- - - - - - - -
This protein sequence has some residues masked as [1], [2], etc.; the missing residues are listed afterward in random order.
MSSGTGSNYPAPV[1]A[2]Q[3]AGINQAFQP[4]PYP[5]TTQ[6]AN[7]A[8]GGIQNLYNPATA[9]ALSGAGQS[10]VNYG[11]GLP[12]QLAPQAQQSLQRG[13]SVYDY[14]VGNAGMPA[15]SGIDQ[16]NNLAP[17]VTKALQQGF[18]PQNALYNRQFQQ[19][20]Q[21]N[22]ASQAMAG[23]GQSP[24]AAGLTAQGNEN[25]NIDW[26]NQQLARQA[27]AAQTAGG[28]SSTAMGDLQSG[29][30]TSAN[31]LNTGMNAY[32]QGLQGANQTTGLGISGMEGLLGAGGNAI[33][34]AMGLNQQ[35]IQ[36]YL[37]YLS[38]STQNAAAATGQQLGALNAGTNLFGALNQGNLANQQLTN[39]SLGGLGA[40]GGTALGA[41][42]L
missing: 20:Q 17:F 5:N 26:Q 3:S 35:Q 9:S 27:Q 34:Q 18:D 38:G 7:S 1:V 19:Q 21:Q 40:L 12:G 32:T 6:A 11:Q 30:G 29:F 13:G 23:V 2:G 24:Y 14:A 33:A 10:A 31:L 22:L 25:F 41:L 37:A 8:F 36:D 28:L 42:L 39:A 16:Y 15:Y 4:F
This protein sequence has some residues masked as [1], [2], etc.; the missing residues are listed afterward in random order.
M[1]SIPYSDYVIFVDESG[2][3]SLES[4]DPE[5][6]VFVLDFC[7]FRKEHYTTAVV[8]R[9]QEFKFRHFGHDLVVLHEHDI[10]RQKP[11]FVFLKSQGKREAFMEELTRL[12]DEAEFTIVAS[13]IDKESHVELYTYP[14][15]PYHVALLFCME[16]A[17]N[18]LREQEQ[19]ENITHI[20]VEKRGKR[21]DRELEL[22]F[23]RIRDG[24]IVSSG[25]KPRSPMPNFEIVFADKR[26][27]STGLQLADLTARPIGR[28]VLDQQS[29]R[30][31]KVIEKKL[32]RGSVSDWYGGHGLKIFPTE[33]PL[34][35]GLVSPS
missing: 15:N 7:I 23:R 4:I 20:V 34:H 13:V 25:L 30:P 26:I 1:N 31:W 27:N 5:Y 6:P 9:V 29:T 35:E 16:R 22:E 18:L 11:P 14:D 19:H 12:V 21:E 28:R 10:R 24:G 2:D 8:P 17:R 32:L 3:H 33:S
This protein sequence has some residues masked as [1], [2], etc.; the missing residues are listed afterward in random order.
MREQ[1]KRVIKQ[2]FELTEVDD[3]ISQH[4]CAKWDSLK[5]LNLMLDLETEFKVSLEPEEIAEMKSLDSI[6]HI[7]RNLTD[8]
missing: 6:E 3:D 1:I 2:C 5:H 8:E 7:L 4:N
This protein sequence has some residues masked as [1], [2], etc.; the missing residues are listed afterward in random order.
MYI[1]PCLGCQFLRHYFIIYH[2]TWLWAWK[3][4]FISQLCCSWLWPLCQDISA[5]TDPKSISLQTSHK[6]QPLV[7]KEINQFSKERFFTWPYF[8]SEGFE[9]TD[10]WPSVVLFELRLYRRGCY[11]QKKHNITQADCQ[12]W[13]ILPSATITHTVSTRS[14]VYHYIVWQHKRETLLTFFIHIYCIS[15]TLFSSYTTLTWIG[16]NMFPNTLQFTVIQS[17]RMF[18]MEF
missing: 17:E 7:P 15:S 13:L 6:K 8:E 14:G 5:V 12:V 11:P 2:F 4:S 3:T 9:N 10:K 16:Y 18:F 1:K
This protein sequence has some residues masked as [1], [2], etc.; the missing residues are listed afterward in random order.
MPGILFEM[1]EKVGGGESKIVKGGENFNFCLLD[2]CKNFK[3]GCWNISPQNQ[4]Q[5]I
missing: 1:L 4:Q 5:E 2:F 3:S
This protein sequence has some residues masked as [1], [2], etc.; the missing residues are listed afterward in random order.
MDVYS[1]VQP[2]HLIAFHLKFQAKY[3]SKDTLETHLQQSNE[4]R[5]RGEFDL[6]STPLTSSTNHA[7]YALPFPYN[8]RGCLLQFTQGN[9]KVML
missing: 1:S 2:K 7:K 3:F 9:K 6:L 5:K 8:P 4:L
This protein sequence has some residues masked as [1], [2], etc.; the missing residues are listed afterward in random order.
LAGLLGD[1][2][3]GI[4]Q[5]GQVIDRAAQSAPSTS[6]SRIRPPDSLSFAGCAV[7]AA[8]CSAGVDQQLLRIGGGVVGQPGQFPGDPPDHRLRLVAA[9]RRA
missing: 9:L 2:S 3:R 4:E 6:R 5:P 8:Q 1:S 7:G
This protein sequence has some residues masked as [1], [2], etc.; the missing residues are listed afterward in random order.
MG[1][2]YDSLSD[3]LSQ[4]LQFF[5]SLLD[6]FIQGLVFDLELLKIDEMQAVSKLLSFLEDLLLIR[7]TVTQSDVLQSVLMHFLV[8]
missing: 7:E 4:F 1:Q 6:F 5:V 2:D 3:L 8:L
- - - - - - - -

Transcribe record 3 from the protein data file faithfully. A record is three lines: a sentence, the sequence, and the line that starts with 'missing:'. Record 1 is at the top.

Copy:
This protein sequence has some residues masked as [1], [2], etc.; the missing residues are listed afterward in random order.
MREQ[1]KRVIKQ[2]FELTEVDD[3]ISQH[4]CAKWDSLK[5]LNLMLDLETEFKVSLEPEEIAEMKSLDSI[6]HI[7]RNLTD[8]
missing: 6:E 3:D 1:I 2:C 5:H 8:E 7:L 4:N